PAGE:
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My understanding was that any bank-to-bank transfer (be domestic or international) has to go through the Federal Reserve (why does a private institution have to be privy to all transactions?), and it is this step that essentially introduces the latency in ACH?

In that case, how do the for-a-fee wires allow you to transfer money between accounts in a few minutes (Are there separate cash flow "backbones" that are based on ACH but take on the risk on crediting the money faster, before they actually receive the money - like payday advance?)

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What is an ACH? And further, where did you get this "understanding" from? –  sdg Dec 23 '11 at 21:06
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@sdg ACH == Automated Clearing House. See en.wikipedia.org/wiki/Automated_Clearing_House –  duffbeer703 Dec 23 '11 at 21:09
    
@sdg This understanding is something I just came up with. Which kind of bank-to-bank transfers do not have to go through/via the Federal Reserve? –  f1StudentInUS Dec 23 '11 at 21:25
    
Why do you care how the money gets there? Federal reserve is not the only institution on the way, especially for SWIFT transactions. –  littleadv Dec 27 '11 at 8:43
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ACH transfers are the evolution of paper check clearing houses. Transactions are conducted in bulk and do not immediately settle -- the drawer and drawee still retain liability for a period of days or weeks after the transaction date. (I'd suggest looking to the legal definition of a check or draft to understand this better.)

A for-fee wire transfer still goes through an intermediary, but settle immediately and irrevocably. Wire transfers are analogous to handing cash to someone.

In the US, the various Federal Reserve banks are involved because they are the central banks of the the United States.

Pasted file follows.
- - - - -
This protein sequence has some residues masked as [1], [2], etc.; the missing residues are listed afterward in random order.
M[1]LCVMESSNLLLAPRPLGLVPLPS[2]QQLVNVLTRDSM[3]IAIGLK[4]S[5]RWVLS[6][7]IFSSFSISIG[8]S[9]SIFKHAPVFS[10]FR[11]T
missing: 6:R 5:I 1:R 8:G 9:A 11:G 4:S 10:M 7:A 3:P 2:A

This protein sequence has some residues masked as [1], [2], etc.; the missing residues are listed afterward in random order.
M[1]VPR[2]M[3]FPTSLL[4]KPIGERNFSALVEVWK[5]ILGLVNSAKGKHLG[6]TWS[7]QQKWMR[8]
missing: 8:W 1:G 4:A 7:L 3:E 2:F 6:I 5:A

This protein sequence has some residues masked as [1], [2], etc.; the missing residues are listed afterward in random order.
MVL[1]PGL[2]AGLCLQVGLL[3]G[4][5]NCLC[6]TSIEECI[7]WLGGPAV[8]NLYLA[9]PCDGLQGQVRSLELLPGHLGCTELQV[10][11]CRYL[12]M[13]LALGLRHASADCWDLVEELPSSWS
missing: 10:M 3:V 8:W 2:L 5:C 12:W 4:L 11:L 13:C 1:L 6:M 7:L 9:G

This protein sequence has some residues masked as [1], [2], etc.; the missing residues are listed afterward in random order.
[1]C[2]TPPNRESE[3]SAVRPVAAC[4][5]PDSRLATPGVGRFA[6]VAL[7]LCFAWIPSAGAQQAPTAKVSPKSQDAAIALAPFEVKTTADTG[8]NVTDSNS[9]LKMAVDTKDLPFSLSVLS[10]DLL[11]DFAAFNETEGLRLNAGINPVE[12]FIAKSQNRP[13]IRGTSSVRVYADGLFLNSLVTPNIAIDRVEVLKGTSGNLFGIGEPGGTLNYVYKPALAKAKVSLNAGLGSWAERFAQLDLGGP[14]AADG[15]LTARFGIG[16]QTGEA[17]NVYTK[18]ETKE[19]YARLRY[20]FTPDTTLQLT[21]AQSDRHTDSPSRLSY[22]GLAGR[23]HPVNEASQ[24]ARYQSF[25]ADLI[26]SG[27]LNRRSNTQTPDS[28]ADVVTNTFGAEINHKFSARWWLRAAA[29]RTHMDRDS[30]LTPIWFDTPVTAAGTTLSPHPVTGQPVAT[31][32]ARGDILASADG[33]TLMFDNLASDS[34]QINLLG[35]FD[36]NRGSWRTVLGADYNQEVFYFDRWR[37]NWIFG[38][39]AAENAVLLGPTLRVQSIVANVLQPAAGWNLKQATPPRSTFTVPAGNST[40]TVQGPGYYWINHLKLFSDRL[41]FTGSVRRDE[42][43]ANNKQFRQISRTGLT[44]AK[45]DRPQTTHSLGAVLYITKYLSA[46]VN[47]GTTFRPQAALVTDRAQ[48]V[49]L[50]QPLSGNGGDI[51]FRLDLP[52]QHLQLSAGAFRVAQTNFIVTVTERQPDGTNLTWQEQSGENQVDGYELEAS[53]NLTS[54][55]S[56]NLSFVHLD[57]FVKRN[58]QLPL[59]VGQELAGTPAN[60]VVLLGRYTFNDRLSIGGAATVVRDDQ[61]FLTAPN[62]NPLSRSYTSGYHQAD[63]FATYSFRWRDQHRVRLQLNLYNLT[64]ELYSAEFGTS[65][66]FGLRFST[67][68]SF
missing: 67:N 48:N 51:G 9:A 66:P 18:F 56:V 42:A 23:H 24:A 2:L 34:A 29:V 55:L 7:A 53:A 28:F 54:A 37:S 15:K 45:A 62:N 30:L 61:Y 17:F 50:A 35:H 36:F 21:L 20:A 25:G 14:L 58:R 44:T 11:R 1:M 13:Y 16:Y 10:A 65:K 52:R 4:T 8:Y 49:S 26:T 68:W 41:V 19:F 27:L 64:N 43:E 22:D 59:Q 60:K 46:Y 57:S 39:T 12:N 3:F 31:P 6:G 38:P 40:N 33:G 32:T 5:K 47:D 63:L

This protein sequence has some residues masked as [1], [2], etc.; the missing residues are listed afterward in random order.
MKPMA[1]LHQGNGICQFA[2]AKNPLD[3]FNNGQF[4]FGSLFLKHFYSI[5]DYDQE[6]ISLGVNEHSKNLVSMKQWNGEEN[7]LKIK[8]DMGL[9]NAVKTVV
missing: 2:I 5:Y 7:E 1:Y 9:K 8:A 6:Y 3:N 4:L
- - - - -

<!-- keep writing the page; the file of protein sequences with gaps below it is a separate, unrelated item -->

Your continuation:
In the past, bank panics were started or exacerbated when banks would refuse to honor drafts drawn on other banks of questionable stability. Imagine what would happen today if your electric company refused to accept Bank of America or Citibank's check/ACH transactions? Wouldn't you get withdraw every penny you could from BoA?

During the 1907 banking panic, many solvent banks collapsed when the system of bank "subscriptions" (ie. arrangements where small town banks would "subscribe" to large commercial banks for check clearing, etc) broke down. Farmers, small business people and individuals lost everything, all because the larger banks would not (or could not) risk holding drafts/checks from the smaller banks.

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WHen you say 'for-fee wire transfer still goes through an intermediary' which intermediary are we talking about and how does this allow them to settle within an hour vs the ACH? Also, does this mean you can cancel an ACH just like you can place a 'stop order' on a check you have issued? (On a lighter note, I wake up everyday with a resolve to withdraw every penny from my BoA account, but the 3 I have in there seem too much of a hassle :-D ) –  f1StudentInUS Dec 23 '11 at 21:26
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There are a bunch of wire networks... for US Domestic transfers examples include FedWire and CHIPS. International transfers go through the SWIFT network. These networks are faster because the subscriber banks have accounts that are debited in real time. I believe that it is possible to "recall" a wire transfer, but I'm not familiar with the mechanics of how such an action works. (I think that it is a "best effort" process.) –  duffbeer703 Dec 24 '11 at 5:00
    
Why don't the credit unions use the SWIFT network? None of the three I am a member of have the SWIFT number and require a three step process for international transfers! –  f1StudentInUS Dec 24 '11 at 6:15
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@f1StudentInUS SWIFT network costs money, and CU's are not designed for international transactions. ACH transactions cannot be canceled, but can be reversed if fraudulent (as long as they're not settled). Wire transfers cannot be reversed. You can request a refund, but it will be a separate transaction, and your request may not be fulfilled if the recipient refuses to refund. –  littleadv Dec 27 '11 at 8:42
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@f1StudentInUS International money transfer is out of the scope of services provided by smaller financial institutions. You can "relay" wired funds via a coorespondent bank. (ie a US bank with an established relationship with the foreign institution) Note that other options like Western Union may be more convenient. –  duffbeer703 Dec 28 '11 at 3:21
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